Saturday, 25 May 2019

Let's not talk about it......

It's odd, given that the one certain fact for all of us is that we shall die, that we avoid talking about dying, and often avoid making preparations for it. But this week I had the rare opportunity to speak to someone about their coming death, in a frank and refreshing way. The man knows he is dying, and that it won't be long. There are some in his family to whom he can talk about this, and others who steer the conversation away to other topics.

We talked openly about the preparations he had made, starting with the arrangements for the funeral, which were full and detailed. I moved the conversation on after that to preparations for his soul, given that he is a devout Christian. This was more difficult for him, but after Holy Communion and prayers, he confessed that the had moved on and found comfort in what had been said and done and prayed.

We prepare in some way for all the great events in life; a wedding, a holiday, a birthday celebration, and exam, a dinner party, moving house; the list is endless. But not so much for dying. For what it will mean for us, and for those we leave behind. So obsessed is our culture with youth that we never grow old, never leave the party. So obsessed with success that we cannot admit to the 'failure' of dying. So centred around ourselves that we cannot contemplate a world without ME, and so prepare for that fact.

But oddly we have the means at our disposal all the time. Something in us dies when we leave one school for another, one job for another, one town for another, one house for another- and all the rest of the deaths large and small which go with living. They could speak to us, if we let them. But let's not dwell on that- on to the next party!

Saturday, 18 May 2019


I have several 'anchors' dotted through the year, and this year I have missed a number of them in succession. I missed being 'ashed' on Ash Wednesday- I was flying back from Cyprus that day, and the words in the liturgy for Ash Wednesday are important to me in setting a direction and a purpose for the forty days of Lent. After that, I missed the renewal of my ordination vows- an annual event at York Minster which takes place every Maundy Thursday; I was chief cook and bottlewasher after my wife's discharge from hospital a few days before this. Palm Sunday and Easter day were hurried and cramped because of caring duties.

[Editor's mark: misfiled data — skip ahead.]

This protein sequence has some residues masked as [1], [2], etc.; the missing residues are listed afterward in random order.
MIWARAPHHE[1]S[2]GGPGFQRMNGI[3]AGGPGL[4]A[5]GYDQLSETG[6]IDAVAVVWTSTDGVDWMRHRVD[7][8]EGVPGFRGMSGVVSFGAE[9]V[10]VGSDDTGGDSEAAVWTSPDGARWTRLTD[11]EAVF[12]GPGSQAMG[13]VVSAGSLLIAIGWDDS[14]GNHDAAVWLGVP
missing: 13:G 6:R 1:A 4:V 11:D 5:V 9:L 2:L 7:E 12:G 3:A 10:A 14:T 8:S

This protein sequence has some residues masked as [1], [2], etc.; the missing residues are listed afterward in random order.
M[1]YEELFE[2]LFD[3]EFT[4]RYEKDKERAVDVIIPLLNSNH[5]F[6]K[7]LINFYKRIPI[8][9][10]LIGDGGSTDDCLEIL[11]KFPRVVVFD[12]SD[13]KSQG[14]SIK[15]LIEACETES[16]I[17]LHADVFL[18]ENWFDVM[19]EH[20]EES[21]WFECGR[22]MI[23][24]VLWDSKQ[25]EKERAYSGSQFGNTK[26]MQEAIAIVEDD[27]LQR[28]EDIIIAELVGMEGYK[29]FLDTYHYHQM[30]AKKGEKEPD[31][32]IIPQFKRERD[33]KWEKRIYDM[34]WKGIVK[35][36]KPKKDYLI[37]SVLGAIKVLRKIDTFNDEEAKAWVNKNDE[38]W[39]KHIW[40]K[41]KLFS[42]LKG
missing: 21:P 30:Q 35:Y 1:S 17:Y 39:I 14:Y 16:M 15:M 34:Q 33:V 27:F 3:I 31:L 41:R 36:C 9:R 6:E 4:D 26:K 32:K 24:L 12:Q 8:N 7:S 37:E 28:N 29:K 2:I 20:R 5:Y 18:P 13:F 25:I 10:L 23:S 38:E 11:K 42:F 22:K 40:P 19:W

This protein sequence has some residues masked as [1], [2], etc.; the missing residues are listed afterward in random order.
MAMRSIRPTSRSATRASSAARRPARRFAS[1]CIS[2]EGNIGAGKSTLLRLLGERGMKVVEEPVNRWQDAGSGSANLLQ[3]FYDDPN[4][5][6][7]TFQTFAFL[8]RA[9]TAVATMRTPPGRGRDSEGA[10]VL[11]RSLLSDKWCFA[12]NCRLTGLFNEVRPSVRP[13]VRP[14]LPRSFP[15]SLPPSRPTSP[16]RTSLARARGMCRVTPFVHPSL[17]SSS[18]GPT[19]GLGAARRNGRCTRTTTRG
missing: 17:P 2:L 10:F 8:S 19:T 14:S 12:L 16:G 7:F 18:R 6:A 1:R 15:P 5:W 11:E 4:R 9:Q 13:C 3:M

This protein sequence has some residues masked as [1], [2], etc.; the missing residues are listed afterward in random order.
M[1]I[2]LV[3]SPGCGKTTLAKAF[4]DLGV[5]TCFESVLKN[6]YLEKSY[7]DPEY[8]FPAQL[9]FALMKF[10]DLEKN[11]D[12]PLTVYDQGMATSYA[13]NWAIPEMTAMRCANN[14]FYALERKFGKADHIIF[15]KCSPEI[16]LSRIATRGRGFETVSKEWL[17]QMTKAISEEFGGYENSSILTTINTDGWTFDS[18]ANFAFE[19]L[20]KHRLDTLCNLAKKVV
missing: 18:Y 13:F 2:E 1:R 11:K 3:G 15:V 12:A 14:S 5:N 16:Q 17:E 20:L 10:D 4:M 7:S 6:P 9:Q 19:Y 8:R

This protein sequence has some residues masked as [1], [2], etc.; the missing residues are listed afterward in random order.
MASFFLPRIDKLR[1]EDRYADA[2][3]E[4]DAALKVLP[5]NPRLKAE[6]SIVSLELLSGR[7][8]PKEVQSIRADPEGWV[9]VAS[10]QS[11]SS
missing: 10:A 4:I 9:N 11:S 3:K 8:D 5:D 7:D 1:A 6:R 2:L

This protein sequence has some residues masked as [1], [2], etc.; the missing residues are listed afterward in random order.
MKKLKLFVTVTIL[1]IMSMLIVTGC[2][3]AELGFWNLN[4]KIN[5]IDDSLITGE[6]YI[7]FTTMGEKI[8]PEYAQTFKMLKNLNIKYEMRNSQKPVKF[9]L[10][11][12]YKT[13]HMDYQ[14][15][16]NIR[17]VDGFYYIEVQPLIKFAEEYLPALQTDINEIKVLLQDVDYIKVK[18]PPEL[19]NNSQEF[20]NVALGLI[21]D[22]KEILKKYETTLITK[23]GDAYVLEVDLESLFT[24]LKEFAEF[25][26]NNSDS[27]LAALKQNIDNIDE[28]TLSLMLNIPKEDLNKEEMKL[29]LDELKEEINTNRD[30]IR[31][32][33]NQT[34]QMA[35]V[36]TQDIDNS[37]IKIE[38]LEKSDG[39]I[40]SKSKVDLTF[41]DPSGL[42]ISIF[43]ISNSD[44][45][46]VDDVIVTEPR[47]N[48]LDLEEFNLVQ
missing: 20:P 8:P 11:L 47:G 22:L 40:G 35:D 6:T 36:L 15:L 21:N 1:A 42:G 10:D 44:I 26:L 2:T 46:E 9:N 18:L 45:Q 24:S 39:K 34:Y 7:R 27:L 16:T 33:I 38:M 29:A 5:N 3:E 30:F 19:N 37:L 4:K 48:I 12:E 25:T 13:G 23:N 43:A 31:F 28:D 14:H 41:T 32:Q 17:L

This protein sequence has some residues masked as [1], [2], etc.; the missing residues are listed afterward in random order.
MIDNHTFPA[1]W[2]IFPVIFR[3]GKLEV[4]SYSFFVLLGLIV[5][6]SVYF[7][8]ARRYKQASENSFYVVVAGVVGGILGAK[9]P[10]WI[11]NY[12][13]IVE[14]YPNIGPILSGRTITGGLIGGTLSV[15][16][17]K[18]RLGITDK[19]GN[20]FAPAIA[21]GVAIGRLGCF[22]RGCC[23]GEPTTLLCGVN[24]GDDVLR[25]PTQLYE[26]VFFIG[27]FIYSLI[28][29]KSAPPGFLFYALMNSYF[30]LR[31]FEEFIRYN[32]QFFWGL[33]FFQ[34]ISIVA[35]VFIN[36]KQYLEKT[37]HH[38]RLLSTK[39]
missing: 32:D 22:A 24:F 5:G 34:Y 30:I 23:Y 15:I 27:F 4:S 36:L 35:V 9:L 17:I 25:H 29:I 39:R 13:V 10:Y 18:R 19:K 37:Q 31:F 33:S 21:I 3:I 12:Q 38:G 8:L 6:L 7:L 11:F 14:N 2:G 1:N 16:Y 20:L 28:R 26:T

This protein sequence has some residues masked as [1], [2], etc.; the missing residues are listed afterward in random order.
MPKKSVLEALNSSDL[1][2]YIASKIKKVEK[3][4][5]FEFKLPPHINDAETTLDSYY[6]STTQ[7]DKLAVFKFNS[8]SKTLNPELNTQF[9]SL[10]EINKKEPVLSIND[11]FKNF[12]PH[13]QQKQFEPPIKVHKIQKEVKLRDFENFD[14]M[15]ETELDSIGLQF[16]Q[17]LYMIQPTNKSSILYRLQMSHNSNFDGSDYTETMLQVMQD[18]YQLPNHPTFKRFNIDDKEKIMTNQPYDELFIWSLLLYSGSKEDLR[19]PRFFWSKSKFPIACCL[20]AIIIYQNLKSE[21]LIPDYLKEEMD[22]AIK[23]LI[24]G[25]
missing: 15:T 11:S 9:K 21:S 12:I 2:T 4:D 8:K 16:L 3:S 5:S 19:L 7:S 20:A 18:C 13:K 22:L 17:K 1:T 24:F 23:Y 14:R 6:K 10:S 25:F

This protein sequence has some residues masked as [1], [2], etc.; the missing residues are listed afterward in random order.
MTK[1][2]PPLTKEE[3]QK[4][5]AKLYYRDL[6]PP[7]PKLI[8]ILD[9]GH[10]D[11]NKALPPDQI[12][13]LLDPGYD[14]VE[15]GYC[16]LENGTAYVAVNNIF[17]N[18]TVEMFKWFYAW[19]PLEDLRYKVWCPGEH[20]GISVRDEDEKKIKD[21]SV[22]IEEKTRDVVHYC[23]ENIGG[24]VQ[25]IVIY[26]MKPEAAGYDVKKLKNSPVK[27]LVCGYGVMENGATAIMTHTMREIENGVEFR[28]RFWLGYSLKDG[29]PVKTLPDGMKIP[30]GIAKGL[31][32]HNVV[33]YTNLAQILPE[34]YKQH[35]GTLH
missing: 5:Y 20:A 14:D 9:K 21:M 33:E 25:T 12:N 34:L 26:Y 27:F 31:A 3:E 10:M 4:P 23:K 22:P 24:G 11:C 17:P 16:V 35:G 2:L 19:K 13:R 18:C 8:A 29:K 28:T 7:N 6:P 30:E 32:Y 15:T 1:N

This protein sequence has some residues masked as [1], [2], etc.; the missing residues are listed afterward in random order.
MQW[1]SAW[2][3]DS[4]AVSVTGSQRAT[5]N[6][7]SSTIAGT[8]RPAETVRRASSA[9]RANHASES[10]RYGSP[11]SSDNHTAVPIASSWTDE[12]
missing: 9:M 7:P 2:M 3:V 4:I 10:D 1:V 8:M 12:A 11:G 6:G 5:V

So a drive over the wolds last Tuesday evening in glorious weather and balmy air, to a friend's installation as vicar in a benefice there, snuck up on me as a significant but unexpected anchor to replace the something of what I had missed. The promises she made in the service, the expectations she was now living under, the responsibilities she now had- most of these were mine as a priest. I could assent to all that she was saying- for myself. And did ; it was for me my Maundy Thursday Renewal of Vows service, except a month or so later.

Anchors; they prevent us drifting. Keep us in a safe place. Help us ride out the storm. It's only when they are not there that we miss them- and then not always. Here is one who is glad he found an anchor on a lovely spring evening, which deepened the gladness of the occasion in quite an unlooked-for way.

Saturday, 11 May 2019

More from the garden